And what will our end be? In this way, our days and years pass by in poverty and groans. Will we only awaken when we come to our last day? Will we then beat our hearts and cry out, "Woe, what did we do? Why are our soul and body engulfed in polluted, disgusting trash? Our entire lifetime in this world was one bloc of uncleanness and disgusting, degraded desires, thoughts and lusts that now repel me. And in addition, plain foolishness and meaningless things occupied my soul constantly. With my own hands, I removed myself from the world of holiness and purity, the holiness of God, and I threw myself into the pit of pollution and ugliness."

In each one of us, this worry gnaws constantly at his heart and pierces his brain. Each one of us worries and sighs, and does not find a remedy for his broken heart.

For this reason, we have joined together to find a means appropriate for people as lowly in spirit as we are. And all of us together will serve the one God using these means. And may we at the very least hope that God will help us so that we will not waste our days in the low Sheol, and that we will be able to unify our hearts with the One, and take refuge in the shadow of the Almighty, even as we are still in this world.

B'nei Machshavah Tovah

by Rabbi Avraham Tultshiner


In connection with what was mentioned above about Moshe Rabbeinu, R. Nosson once said, "Before I drew close to R. Nachman, I couldn't imagine how Moshe Rabbeinu could be a human being like other people. But when I drew close to R. Nachman and saw how great he was, and yet that he was a human being, I understood that Moshe Rabbeinu had also been a human being.") R. Nosson said that when he eventually was drawn to the Hasidim of the Baal Shem Tov, he understood what a great difference there was between them and his father-in-law. Although his father-in-law was a tzaddik, his service was not impassioned like that of these other tzaddikim.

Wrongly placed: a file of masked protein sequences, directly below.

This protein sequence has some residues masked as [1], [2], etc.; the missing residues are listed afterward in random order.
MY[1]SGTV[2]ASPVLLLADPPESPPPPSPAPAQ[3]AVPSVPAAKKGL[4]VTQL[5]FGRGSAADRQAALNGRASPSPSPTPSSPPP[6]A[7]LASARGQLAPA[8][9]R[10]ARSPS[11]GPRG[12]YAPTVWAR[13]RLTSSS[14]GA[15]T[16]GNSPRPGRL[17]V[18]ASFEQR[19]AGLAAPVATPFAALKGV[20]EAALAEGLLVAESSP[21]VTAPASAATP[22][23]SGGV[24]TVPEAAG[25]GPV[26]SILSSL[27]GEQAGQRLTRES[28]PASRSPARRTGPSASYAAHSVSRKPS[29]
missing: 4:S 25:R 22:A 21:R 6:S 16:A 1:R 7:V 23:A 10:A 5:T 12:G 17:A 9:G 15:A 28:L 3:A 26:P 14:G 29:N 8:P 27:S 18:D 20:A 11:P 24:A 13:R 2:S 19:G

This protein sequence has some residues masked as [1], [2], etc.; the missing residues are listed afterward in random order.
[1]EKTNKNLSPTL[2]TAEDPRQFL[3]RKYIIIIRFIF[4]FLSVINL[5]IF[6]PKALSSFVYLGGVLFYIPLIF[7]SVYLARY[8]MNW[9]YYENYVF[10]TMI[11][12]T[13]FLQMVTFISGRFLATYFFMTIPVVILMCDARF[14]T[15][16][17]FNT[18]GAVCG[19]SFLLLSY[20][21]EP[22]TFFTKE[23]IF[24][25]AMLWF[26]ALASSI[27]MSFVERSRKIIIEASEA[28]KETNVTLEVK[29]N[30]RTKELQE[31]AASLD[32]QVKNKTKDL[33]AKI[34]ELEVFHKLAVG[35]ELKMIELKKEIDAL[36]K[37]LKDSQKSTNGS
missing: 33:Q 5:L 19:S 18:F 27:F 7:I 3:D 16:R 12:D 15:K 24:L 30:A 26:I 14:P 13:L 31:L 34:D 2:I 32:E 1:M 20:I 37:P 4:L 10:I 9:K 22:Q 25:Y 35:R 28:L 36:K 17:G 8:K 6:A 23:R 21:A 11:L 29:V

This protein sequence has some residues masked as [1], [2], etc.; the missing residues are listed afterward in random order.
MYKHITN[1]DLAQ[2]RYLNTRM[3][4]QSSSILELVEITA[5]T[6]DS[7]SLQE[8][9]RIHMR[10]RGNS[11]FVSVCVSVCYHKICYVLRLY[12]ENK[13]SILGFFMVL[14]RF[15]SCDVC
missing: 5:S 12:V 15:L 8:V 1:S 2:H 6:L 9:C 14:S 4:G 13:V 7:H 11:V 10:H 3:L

Once, R. Nosson said that the difference between a Hasid and a Misnaged is like the difference between a cold knish and a warm knish. Both have the same ingredients, but the one that is warm tastes much better.

(Similarly, one time R. Nachman Tultshiner was in Kirah, and was someone's guest for the Sabbath. The host served him soup and urged him several times, "Eat, eat, because it is hot." R. Nachman Tultshiner said that even though the soup was thin, nevertheless, because it was hot, it was good. And the same is true of Judaism: if it is hot, it is good. And R. Avraham said that this is discussed in Likutei Moharan 60: "There are people who sleep....").


Because R. Nosson was living amidst misnagdim, it was difficult for him to come close to Hasidim. But after two years of eating at his father-in-law's table, he returned home to eat at his father's table. And at that time, he made a personal connection with R. Lipa. R. Lipa argued with him and contended that the Hasidim are men of truth and that one should draw close to them and join them.

One time, a man from Hanipolye, where R. Zusha was living, came to Nemirov, and they hosted him. When he washed his hands to eat, he made the blessings on washing the hands and on the bread with great feeling, and they were very taken with this.